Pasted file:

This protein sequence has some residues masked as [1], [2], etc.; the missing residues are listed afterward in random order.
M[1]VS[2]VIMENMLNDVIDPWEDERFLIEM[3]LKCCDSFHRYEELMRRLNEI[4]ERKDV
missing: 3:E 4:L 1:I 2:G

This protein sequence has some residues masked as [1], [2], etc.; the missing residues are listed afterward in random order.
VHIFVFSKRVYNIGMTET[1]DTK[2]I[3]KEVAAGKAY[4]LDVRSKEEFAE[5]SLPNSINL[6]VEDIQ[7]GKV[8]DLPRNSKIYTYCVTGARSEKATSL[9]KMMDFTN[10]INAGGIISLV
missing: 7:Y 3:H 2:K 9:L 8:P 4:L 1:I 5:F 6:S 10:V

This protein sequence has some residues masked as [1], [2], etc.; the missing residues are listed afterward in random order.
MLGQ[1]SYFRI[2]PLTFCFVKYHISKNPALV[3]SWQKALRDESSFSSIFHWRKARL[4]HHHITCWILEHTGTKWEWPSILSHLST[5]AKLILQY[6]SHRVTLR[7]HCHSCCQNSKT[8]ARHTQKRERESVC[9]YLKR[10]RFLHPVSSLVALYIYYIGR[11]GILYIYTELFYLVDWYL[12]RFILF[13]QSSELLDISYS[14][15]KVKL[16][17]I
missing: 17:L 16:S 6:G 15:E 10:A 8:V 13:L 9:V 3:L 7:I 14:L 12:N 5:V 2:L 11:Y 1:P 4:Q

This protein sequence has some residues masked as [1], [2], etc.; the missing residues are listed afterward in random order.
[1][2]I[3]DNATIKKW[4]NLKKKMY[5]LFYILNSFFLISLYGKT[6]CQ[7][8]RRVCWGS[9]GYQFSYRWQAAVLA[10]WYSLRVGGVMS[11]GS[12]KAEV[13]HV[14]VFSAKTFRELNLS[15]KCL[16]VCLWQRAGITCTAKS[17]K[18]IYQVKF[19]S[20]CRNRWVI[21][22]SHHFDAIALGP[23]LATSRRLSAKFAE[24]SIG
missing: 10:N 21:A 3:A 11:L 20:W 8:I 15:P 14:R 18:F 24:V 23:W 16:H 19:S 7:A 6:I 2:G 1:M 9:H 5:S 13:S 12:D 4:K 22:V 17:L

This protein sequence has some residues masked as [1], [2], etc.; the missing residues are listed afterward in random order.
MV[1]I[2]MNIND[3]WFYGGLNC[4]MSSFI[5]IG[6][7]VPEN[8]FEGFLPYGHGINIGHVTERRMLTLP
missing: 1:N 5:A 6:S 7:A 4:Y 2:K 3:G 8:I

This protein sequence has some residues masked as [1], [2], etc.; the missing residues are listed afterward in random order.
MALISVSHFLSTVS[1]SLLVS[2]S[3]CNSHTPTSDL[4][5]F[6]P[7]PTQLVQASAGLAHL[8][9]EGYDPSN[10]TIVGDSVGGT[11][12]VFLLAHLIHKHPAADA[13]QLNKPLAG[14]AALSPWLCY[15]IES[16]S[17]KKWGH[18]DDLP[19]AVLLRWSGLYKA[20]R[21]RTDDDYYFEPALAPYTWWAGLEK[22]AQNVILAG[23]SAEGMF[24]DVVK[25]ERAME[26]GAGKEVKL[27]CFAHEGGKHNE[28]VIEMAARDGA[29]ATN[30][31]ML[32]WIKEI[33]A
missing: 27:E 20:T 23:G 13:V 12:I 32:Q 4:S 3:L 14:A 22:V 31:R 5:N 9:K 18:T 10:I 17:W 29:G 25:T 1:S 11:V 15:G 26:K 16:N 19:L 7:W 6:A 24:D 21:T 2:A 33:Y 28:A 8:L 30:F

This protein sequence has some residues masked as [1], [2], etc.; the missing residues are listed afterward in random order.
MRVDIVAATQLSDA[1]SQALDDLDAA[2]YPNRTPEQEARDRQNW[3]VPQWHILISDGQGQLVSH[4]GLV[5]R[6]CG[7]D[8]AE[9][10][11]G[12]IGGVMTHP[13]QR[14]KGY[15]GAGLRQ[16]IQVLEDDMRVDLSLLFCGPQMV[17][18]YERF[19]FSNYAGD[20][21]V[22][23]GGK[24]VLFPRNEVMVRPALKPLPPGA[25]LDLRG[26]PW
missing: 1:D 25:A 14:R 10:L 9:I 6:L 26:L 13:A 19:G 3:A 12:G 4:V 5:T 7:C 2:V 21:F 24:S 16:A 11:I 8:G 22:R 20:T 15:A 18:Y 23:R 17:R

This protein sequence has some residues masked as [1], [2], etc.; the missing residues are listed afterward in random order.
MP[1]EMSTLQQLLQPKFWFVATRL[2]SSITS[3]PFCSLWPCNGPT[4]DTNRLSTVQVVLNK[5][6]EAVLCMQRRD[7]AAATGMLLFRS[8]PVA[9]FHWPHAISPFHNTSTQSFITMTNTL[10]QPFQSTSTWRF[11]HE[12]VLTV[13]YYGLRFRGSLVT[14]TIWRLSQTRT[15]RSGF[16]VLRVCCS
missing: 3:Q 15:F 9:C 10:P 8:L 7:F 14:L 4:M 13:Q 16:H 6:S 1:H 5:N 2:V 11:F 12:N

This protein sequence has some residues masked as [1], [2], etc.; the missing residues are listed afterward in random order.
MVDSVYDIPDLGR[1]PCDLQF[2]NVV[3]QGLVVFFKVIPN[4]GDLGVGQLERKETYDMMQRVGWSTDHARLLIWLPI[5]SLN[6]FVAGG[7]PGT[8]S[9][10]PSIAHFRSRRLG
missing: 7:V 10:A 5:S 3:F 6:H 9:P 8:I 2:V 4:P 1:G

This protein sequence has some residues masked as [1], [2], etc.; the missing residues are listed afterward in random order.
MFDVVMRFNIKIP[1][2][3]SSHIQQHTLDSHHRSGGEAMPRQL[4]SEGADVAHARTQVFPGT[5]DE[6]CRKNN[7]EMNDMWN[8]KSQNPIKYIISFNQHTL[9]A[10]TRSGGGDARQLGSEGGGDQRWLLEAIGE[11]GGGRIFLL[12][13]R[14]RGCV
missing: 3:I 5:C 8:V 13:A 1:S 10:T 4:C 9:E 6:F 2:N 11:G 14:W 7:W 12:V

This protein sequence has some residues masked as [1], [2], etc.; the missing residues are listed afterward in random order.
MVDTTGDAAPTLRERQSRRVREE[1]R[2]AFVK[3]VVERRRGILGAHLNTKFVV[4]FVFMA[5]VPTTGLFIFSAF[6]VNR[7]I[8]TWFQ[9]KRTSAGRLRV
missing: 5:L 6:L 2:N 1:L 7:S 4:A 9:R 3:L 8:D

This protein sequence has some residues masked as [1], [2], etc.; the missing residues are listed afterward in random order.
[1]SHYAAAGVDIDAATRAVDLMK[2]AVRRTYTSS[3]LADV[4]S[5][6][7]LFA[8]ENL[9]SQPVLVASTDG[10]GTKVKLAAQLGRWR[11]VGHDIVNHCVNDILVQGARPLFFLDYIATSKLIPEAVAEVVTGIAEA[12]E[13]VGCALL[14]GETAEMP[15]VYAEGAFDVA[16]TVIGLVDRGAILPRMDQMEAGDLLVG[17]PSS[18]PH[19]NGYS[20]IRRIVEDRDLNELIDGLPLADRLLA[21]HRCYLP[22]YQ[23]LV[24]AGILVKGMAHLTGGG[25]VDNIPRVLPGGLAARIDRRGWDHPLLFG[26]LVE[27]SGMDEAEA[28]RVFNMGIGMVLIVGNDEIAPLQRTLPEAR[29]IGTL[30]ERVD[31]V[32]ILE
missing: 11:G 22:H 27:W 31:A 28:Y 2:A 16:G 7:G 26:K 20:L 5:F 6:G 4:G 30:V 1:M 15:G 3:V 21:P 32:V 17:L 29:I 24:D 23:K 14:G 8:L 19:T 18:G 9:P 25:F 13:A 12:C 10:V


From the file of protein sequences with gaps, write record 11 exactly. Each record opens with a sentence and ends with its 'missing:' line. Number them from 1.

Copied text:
This protein sequence has some residues masked as [1], [2], etc.; the missing residues are listed afterward in random order.
MVDTTGDAAPTLRERQSRRVREE[1]R[2]AFVK[3]VVERRRGILGAHLNTKFVV[4]FVFMA[5]VPTTGLFIFSAF[6]VNR[7]I[8]TWFQ[9]KRTSAGRLRV
missing: 5:L 6:L 2:N 1:L 7:S 4:A 9:R 3:L 8:D